Annuals provide bright color beginning in spring and are important part a cottage garden. Typically, cottage garden annuals are easy to grow, vigorous, and self-seed, requiring little care and assistance. To get the cottage garden off to an early start, make a selection of cool weather plants with seeds that germinate before the soil has warmed. Combine them with a variety of bulbs and you can have have a beautiful cottage garden all spring long. For more on cottage garden bulbs see my post on Spring Blooming Bulbs for the Cottage Garden.

Here are five cool weather annuals that have traditionally been found in cottage gardens.

Sweet Pea (Lathyrus odoratus)

No flower is more romantic than the frilly, fragrant sweet pea. But modern varieties have lost the fragrance so check the seed pack if fragrance is important to you. The flower consist of a large rounded petal (the banner or standard) and two lower petals that are somewhat united forming a keel. The flowers are held in clusters on long stems making them excellent flowers for the vase. In the garden they are climbers and can be grown on a fence, trellis or teepee.

    Light; Full sun
    Soil: Fertile, deeply dug, moist, well drained
    Size: Climbers to 5’; bush 12-36”

For additional information see my post on Growing Sweet Peas In Warm Climates.

Nasturtium (Tropaeolum majus)

The long slender spurs of the flowers plus the round leaves with their central attachment to the petiole make the nasturtium an endearing plant in any garden. Although nasturtiums were originally climbers, they now can be grown as compact bedding plants. The flowers are mostly red and orange but yellow and cream varieties are available. The young leaves and flowers have a peppery taste can be used in salads or as a tasty garnish, while their pods and seed are pickled as a substitute for capers.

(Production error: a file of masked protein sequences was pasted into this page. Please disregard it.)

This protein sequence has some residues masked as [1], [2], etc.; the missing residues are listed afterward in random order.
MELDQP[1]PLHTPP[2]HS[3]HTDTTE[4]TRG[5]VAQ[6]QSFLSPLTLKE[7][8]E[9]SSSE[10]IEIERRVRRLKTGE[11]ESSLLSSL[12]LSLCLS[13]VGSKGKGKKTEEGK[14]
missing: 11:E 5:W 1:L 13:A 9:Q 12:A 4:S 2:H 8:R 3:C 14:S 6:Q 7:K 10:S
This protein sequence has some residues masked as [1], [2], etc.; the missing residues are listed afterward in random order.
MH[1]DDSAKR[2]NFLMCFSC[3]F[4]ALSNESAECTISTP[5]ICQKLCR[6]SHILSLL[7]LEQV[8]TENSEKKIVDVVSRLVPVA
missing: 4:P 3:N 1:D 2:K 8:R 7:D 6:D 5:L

Light: Full sun
    Soil: Average, well drained (fertile soil will produce lush foliage and few flowers)
    Size: Dwarfs: 15”; climbers 6-10’

Stock (Matthiola incana)

The spicy fragrance of stock flowers is only one of the reasons to grow this wonderful plant. The ruffled single or double flowers are thickly clustered on stout stems and come in a huge variety of colors including white, cream, apricot, lavender, purple, pink, red and bicolors. They make beautiful additions to bouquets. No wonder the English have been growing stock in their garden since the early 16th century.

    Light: Full sun
    Soil: Moderately rich, moist, well drained.
    Size: 12-30”

Snapdragon (Anthirrhium majus)

Snapdragon (Antirrhinum majus)The famous English garden designer Gertrude Jekyll loved snapdragons but so do cottage gardeners. The exquisite flowers reflect their name as can be seen by pinching the throat of the flower and watching the hinged blossom open and close. The flowers are borne in spikes opening from top to bottom and come in reddish purple, lavender, crimson, red, white, yellow, bronze, orange, pink, and combinations. Unfortunately the plants are prone to rust, a fungus disease that can do them in; cut them for the vase when half the flowers are open and this will encourage additional stems and delay the development of rust.

    Light: Full sun
    Soil: Moderately rich soil, moist, well drained.
    Size: 12-36”

Bachelor’s button/Cornflower (Centaurea cynus)

The dense, thistle like flower heads of Bachelor’s button are borne with attractive grayish foliage on tall slender plants giving a lacy look to the border. Flowers come in blue, pink, or white and are very useful in both fresh and dried arrangements. The common name bachelor’s button comes from the fact that it was the traditional boutonniere because it lasted so long out of water.

    Light: Full sun
    Soil: Average, well drained
    Size: 1-2’

Cottage gardens pointerIf you are lucky enough to live in England, or the Pacific Northwest you may be able to enjoy these flowers into summer but for those of us that live in the South they will be short lived. Once the temperatures are in the 80’s they will decline but meanwhile the perennials and warm weather annuals will be coming along to take their place.

By Karen